Rome: A 44-year-old man who was paralyzed from the neck down was the first to be authorized for medically assisted suicide. Having no independence left him physically and mentally like a “boat drifting on the ocean,” he said.
After a lengthy legal battle, an Italian man became the first in the country to be permitted to die by medically assisted suicide
A 44-year-old man died by medically assisted suicide in Italy on Thursday, in the first case of its kind in the country.
While it is technically against the law to help someone take their own life in Italy, the country’s Constitutional Court ruled in 2019 that there could be certain exceptions — albeit under strict conditions.
The man, identified after his death as Federico Carboni, passed away on Thursday after self-administering a lethal drug cocktail through a special machine. His family and friends were with him when he passed.
Carboni’s death was announced by the Luca Coscioni Association, a euthanasia campaign group which helped him push for his case with courts and health authorities.
The 44-year-old former truck driver, became paralyzed from the neck down 10 years ago following a traffic accident.
“I don’t deny that I regret saying goodbye to life,” he was quoted as saying prior to his death by the Luca Coscioni Association.
“I did everything I could to live as best as I could and try to make the most of my disability, but I am now at the end of my tether, both mentally and physically,” Carboni said.
As a tetraplegic, he required 24-hour care, leaving him reliant on others and with no independence, he said — making him feel like a “boat drifting on the ocean.” “Now I am finally free to fly wherever I want,” he said.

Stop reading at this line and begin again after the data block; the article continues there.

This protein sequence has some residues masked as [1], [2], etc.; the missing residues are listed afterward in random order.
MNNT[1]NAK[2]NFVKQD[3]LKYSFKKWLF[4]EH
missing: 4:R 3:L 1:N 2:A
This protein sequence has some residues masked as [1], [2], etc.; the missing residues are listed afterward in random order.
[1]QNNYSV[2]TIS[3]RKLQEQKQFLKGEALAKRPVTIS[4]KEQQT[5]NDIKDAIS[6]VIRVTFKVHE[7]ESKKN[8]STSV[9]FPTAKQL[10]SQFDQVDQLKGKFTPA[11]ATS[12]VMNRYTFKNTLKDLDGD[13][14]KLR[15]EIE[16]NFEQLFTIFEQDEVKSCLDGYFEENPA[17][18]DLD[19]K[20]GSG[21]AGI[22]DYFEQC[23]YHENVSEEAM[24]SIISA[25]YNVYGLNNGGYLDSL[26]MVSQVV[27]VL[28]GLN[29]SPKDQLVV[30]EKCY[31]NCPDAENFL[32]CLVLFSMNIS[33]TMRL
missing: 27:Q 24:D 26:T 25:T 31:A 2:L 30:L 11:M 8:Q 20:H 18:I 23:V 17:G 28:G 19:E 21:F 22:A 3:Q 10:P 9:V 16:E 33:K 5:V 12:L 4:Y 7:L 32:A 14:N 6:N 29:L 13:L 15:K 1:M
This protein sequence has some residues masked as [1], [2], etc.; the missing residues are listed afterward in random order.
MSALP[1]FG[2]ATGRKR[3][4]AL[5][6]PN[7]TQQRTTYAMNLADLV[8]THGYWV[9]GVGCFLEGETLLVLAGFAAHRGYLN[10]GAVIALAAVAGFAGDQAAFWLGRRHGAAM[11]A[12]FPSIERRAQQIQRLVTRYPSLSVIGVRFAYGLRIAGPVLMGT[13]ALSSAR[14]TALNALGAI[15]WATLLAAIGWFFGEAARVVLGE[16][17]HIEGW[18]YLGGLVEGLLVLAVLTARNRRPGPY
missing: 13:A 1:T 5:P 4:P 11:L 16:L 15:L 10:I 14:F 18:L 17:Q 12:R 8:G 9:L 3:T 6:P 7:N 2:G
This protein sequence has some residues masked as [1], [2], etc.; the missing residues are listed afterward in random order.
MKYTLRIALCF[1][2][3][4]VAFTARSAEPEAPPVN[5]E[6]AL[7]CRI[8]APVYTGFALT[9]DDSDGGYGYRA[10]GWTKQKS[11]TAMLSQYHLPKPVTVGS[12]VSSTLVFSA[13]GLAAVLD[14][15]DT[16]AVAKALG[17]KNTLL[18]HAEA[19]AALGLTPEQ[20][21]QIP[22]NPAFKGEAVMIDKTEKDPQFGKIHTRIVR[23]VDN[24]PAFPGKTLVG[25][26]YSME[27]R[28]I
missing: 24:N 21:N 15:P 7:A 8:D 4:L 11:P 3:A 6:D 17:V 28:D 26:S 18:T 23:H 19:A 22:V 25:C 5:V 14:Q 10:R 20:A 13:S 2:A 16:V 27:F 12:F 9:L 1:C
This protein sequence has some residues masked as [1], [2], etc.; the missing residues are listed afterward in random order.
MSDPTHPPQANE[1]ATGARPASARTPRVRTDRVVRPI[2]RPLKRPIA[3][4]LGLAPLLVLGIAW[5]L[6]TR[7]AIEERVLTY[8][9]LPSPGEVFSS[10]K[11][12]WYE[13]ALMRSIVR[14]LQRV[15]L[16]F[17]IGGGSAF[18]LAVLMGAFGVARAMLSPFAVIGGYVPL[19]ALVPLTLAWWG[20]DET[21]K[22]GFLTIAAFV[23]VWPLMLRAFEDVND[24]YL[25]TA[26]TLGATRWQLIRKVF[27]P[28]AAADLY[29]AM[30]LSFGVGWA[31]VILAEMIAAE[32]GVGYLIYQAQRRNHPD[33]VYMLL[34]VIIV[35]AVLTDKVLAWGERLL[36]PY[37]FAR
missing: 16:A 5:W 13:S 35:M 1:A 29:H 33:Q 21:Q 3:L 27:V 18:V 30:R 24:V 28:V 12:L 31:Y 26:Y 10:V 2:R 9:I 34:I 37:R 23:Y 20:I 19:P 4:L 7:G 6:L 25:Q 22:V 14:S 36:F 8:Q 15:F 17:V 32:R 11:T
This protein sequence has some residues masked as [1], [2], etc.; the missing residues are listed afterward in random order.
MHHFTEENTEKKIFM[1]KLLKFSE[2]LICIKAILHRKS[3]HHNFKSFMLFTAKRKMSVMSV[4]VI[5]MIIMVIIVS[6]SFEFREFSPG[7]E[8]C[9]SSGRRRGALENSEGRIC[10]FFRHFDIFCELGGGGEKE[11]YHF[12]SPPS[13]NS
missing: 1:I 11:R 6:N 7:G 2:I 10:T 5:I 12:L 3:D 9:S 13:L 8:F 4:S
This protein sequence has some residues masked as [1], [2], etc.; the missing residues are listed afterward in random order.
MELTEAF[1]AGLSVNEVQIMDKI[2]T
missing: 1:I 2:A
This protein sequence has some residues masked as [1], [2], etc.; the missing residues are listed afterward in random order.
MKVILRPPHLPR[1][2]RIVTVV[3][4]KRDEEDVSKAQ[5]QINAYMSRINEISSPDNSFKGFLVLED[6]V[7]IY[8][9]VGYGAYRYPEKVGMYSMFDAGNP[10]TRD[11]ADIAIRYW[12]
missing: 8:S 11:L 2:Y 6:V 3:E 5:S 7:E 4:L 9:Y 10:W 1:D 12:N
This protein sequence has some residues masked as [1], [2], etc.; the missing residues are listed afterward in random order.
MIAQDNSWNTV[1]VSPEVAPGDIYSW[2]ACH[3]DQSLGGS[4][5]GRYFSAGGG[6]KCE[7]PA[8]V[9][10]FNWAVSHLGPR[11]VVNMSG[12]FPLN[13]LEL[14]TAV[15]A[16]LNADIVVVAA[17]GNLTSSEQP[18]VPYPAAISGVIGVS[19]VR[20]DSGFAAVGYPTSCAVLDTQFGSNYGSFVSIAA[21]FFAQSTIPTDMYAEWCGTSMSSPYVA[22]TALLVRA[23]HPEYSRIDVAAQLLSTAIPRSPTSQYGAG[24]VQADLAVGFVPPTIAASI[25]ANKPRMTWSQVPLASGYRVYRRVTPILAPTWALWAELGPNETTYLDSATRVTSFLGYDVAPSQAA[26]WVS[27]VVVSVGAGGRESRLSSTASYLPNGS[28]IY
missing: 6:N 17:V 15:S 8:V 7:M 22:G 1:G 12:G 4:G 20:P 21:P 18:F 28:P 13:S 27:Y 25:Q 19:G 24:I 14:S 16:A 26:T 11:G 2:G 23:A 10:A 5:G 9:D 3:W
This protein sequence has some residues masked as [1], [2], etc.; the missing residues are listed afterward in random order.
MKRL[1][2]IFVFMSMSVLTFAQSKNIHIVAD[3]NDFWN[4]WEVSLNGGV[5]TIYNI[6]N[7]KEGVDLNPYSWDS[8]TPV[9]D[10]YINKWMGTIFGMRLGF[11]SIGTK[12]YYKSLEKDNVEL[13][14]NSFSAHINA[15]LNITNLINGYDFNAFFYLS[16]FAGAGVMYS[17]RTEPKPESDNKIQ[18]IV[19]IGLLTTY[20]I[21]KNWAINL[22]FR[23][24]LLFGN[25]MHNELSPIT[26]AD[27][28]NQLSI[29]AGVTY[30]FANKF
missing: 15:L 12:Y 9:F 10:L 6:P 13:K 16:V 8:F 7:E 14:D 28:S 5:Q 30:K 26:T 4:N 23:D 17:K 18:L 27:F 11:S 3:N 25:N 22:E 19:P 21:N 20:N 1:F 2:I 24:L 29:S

In 2019, Italy’s Supreme Court opened the path for assisted suicide in some cases. The issue had faced fierce opposition from the Roman Catholic Church and conservative parties.
The court outlined certain requirements that must be met in order to be considered for assisted suicide. For example, it must be clear that a patient cannot be cured, is dependent on life-sustaining means and that the patient is experiencing physically and mentally “intolerable” pain.
A patient must also be fully capable of making their own decisions and understanding the consequences.
Carboni received permission from an ethics committee last November, after overcoming initial refusal from health authorities and taking his case to court. He was the first person in the country to get legal approval.
He then had to raise €5,000 ($5,200) to cover the medication and special equipment needed to end his life. The Luca Coscioni Association launched a crowdfunding effort to raise money.
“We will continue to fight so that similar obstructionism and violations of the will of the sick are not repeated,” the association said in a statement.
Assisted suicide has been permitted in Switzerland for decades. The practice is also legal in several other countries, including the Netherlands, Luxembourg, Spain and Belgium.